3) There is a renewed determination to support the most disadvantaged children and those with a special educational need to ensure they can catch up in their learning.
4) There will be 500,000 additional training opportunities for new teachers by 2024. 5) There will be a special literacy qualification for certain teachers to undertake to support the development of reading and writing.
6) A new Early Years qualification will be available for leaders in primary schools to ensure children are supported in their learning in Nurseries and Reception Classes.
7) A new focus on empowering schools to be robust with poor behaviour and low attendance. 8) A longer working week for schools that do not have at least 32.5 hours of ‘in-school time’ each week. Almost all of our schools exceed this already and any changes must be in place by 2027.
9) A fully led Multi-Academy Trust system working in partnership with Local Authorities. 10) Better curriculum support for schools from centralised bodies to reduce workload of colleagues who write resources.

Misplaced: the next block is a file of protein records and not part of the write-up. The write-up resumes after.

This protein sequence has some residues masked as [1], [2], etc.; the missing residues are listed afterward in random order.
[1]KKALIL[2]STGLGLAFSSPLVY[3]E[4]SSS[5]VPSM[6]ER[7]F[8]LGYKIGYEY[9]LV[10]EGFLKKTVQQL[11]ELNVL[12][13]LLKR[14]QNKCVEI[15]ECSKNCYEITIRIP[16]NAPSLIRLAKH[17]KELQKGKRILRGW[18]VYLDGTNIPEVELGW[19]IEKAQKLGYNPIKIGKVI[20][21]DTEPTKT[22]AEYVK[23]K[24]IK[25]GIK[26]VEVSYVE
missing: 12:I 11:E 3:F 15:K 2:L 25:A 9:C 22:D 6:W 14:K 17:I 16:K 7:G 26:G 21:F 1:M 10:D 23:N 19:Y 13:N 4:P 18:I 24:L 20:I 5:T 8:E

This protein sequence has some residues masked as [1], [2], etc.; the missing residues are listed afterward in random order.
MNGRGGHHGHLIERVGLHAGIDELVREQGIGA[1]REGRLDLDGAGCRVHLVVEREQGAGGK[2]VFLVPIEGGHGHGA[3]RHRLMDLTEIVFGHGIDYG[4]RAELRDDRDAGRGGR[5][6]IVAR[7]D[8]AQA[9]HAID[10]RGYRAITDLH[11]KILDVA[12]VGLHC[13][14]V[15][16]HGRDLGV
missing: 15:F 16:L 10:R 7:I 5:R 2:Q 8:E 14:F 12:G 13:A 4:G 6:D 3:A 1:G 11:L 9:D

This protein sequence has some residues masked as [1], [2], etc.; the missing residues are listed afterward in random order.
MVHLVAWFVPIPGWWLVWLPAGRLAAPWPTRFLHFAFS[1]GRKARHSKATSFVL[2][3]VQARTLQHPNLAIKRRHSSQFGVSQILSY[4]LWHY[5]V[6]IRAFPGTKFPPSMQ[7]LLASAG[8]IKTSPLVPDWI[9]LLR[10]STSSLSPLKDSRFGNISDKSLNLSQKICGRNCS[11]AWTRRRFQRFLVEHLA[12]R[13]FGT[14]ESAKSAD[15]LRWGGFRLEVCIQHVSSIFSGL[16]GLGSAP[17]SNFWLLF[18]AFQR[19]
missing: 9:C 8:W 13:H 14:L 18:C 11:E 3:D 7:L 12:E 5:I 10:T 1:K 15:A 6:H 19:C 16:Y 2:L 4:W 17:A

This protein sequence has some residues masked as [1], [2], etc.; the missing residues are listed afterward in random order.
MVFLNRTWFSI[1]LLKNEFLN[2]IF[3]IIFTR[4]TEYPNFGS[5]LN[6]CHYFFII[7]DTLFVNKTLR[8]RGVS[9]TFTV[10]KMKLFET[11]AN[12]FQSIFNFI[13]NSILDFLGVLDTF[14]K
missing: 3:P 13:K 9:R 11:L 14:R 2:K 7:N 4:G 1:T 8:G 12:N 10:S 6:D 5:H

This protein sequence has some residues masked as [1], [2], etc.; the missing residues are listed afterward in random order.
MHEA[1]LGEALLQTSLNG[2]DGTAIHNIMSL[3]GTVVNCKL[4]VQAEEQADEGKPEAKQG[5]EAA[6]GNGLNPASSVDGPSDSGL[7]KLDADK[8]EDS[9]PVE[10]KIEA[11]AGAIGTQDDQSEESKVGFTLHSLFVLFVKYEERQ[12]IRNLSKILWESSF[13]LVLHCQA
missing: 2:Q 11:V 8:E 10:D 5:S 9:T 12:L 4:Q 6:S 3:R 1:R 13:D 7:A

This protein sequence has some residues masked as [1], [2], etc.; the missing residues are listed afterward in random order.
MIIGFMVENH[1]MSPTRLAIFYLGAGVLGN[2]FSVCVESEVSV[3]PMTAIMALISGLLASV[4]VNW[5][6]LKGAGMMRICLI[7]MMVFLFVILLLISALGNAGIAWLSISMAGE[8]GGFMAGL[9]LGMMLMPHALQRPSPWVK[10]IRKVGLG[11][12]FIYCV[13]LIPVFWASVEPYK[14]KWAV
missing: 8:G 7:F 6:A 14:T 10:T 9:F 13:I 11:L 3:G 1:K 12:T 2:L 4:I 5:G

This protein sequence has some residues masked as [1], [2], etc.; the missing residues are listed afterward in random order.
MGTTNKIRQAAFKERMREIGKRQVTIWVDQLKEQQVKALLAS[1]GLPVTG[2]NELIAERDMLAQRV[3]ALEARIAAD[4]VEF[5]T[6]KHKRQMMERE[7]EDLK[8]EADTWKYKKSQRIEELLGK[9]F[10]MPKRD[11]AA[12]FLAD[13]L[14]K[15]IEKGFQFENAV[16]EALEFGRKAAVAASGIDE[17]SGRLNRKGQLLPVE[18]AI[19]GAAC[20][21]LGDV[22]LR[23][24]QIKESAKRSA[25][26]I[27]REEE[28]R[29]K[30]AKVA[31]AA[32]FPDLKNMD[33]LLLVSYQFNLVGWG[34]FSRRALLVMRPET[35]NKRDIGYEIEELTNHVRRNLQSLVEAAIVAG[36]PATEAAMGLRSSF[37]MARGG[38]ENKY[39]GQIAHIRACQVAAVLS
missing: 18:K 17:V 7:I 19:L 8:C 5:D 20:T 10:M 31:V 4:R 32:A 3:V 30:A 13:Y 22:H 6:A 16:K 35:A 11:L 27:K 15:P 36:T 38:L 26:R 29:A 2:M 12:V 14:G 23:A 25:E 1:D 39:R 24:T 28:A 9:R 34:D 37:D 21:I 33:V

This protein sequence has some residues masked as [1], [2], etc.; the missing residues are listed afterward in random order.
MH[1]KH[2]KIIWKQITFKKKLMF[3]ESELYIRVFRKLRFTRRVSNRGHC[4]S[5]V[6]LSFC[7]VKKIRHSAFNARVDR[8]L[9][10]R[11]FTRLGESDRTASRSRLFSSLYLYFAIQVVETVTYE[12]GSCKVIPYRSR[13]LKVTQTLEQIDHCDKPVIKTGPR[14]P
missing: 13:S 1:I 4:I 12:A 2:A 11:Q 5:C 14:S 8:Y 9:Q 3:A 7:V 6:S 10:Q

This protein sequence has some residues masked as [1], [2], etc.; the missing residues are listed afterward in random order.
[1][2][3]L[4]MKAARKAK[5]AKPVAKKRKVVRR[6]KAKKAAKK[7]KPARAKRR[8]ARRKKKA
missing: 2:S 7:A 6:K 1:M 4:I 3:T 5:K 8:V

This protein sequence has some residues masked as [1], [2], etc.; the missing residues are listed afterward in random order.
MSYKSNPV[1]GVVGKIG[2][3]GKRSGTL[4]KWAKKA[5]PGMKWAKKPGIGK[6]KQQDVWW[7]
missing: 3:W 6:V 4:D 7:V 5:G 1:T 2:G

I am delighted to report that the targets contained in this Government paper match those we have across all our Trust schools. Therefore, this paper is focussed on the right things that will make a difference to the outcomes for children. Our challenge of course, is recruiting enough good teachers and leaders and resolving some of the tougher behaviour and attendance issues we sometimes see. Parents can help with the latter of these two points by reminding children about why they should behave and respect adults and ensuring their children meet the requirements of the law and attend school.
Since rates of COVID-19 have fallen and more people have been protected through vaccination, we have seen a steady rise in attendance figures. However, the rise of attendance in the South West is happening at a slower rate than in the rest of England and Wales. So please do encourage your children to be at school every day unless they really are very unwell.
I wish you a restful half term break and I hope to hear some stories of Platinum Jubilee celebrations from children when I visit schools in June.